BACKGROUND AND AIMS: COVID-19 pandemic has impacted on all endoscopy centers in the Czech Republic, that belongs to the most affected countries in the world. The aim of our study was to analyze all procedures following routine RT-PCR testing in our tertiary center during the peak of the pandemic. METHODS: We retrospectively analyzed all procedures performed from October 2020 to January 2021 after a new RT-PCR center had been set up. Main outcomes were type of scheduled procedure, indication, rate of therapeutic interventions and rate of new relevant and malignant findings. Comparison to the same period before the pandemic and SARS-CoV-2 infection in endoscopy staff are also reported. RESULTS: A total of 1,953 procedures were performed. 624 patients were referred with a negative RT-PCR test and the remaining 1,346 patients were tested in the new center. 1,293 negative tests led to 1,329 procedures. A new relevant finding was reported in 589 (44.3%), including new malignancy in 56 (4.2%). 53 patients tested positive (3.9%). There was a reduction by 9% in the number of all procedures compared to the same period before the pandemic and an increase in the number of screening colonoscopies and ERCP procedures. In the study period, 9 of 54 staff members contracted SARS-CoV-2 infection. CONCLUSIONS: Routine RT-PCR testing of patients scheduled for elective endoscopy during the peak of COVID-19 pandemic enabled us to essentially maintain our unit productivity, including activities such as screening colonoscopy, endoscopic resection and pancreatobiliary endoscopy.


Subject(s)
COVID-19 , Endoscopy, Gastrointestinal , Pandemics , Reverse Transcriptase Polymerase Chain Reaction , COVID-19/diagnosis , COVID-19 Nucleic Acid Testing , Czech Republic , Diagnostic Tests, Routine , Humans , Retrospective Studies , Tertiary Care Centers
20.
Digestion ; 103(1): 7-21, 2022.
Article in English | MEDLINE | ID: covidwho-1511552

ABSTRACT

INTRODUCTION: The COVID-19 outbreak abruptly restricted gastrointestinal (GI) endoscopy services during the first wave of the pandemic. We aimed to assess the impact of COVID-19 on the practice of GI endoscopy in Asian countries. METHODS: This was an International Questionnaire-based Internet Survey conducted at multiple facilities by the International Gastrointestinal Consensus Symposium. A total of 166 respondents in Japan, China, Hong Kong, South Korea, Philippines, Thailand, Indonesia, and Singapore participated in this study. RESULTS: The volume of endoscopic screening or follow-up endoscopies and therapeutic endoscopies were markedly reduced during the first wave of the pandemic, which was mainly attributed to the decreased number of outpatients, cancellations by patients, and adherence to the guidelines of academic societies. The most common indications for GI endoscopy during the first wave were GI bleeding, cholangitis or obstructive jaundice, and a highly suspicious case of neoplasia. The most common GI symptoms of COVID-19 patients during the infected period included diarrhea, nausea, and vomiting. The pandemic exacerbated some GI diseases, such as functional dyspepsia and irritable bowel syndrome. There were cases with delayed diagnosis of cancers due to postponed endoscopic procedures, and the prescription of proton pump inhibitors/potassium-competitive acid blockers, steroids, immunosuppressive agents, and biologics was delayed or canceled. The personal protective equipment used during endoscopic procedures for high-risk patients were disposable gloves, disposable gowns, N95 or equivalent masks, and face shields. However, the devices on the patient side during endoscopic procedures included modified surgical masks, mouthpieces with filters, and disposable vinyl boxes or aerosol boxes covering the head. Furthermore, the time for education, basic research, clinical research, and daily clinical practice decreased during the first wave. CONCLUSION: This study demonstrated that the COVID-19 pandemic profoundly affected the method of performing GI endoscopy and medical treatment for patients with GI diseases in Asian countries.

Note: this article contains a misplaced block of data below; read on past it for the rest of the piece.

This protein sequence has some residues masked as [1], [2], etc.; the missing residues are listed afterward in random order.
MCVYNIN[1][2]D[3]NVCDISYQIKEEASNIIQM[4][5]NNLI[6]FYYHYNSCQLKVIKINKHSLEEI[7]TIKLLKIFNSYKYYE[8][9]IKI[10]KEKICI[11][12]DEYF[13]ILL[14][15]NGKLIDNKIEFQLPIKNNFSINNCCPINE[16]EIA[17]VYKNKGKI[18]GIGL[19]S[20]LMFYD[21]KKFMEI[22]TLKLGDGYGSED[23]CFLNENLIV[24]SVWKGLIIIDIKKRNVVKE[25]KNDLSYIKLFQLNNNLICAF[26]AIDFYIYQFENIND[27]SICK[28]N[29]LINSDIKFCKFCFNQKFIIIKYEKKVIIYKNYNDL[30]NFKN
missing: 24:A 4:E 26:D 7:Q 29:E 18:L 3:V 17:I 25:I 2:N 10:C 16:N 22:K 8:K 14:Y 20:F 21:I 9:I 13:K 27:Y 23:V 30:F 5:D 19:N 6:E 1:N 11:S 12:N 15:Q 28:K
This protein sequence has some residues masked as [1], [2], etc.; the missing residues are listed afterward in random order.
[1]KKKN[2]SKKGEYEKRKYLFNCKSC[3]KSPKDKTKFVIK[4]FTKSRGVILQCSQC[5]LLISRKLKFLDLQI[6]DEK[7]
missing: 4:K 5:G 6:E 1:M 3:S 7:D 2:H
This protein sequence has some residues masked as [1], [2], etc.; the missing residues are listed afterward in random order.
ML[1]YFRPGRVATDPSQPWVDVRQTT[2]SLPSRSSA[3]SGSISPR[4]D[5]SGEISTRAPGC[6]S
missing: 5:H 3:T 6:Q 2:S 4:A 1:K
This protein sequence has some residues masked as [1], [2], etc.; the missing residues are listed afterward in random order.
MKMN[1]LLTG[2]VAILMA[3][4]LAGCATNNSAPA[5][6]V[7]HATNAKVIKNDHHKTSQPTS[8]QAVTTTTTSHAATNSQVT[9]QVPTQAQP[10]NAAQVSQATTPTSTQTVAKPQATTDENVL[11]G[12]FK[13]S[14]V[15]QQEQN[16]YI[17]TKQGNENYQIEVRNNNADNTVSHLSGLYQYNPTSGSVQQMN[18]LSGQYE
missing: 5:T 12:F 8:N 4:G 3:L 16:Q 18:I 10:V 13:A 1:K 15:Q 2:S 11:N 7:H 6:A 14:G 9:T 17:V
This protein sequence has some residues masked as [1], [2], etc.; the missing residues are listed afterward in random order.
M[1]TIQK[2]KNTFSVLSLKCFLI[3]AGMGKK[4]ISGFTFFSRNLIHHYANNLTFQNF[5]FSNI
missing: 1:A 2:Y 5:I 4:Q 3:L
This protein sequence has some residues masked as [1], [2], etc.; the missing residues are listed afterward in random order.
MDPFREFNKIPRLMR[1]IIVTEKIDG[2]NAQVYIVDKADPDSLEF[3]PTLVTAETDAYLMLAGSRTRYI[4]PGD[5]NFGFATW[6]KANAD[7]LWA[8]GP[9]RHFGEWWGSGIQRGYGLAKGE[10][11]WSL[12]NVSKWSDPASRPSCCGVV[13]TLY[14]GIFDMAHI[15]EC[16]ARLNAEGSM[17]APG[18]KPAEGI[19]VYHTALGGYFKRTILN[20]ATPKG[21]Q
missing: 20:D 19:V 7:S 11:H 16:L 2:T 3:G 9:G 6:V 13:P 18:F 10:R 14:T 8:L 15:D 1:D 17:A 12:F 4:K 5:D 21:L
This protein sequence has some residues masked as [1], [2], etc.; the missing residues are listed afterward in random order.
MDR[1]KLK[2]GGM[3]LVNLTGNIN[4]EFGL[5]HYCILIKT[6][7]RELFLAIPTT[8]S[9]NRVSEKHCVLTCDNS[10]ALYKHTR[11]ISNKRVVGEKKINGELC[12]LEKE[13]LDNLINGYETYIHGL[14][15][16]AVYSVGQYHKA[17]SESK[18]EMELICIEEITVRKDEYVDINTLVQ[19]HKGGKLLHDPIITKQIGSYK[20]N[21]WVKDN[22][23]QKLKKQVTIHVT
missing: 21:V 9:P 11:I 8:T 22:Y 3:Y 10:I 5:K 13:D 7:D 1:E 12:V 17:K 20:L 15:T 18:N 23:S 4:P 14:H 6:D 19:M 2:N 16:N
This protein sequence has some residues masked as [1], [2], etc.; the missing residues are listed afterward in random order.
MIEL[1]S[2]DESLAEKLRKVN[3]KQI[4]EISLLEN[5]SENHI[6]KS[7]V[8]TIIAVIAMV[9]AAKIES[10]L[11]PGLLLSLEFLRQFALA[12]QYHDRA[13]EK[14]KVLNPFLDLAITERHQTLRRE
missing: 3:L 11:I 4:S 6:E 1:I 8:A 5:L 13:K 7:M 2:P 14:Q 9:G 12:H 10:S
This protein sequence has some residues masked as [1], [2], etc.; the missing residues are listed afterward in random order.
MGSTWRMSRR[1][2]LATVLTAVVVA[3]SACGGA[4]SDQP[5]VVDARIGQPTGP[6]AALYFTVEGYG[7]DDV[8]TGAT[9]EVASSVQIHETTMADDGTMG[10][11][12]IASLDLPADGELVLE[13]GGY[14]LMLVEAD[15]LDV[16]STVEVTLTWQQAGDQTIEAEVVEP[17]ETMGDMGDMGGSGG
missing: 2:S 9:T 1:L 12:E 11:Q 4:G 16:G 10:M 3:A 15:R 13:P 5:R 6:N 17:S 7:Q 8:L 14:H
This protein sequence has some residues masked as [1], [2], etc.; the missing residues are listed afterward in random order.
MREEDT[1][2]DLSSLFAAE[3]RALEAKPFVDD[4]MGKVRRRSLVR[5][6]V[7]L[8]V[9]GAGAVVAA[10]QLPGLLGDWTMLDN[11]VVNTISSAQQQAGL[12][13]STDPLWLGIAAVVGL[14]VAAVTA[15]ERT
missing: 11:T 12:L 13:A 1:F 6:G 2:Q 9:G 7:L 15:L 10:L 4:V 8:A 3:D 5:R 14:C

Subject(s)
COVID-19 , Pandemics , Endoscopy , Endoscopy, Gastrointestinal , Humans , SARS-CoV-2 , Surveys and Questionnaires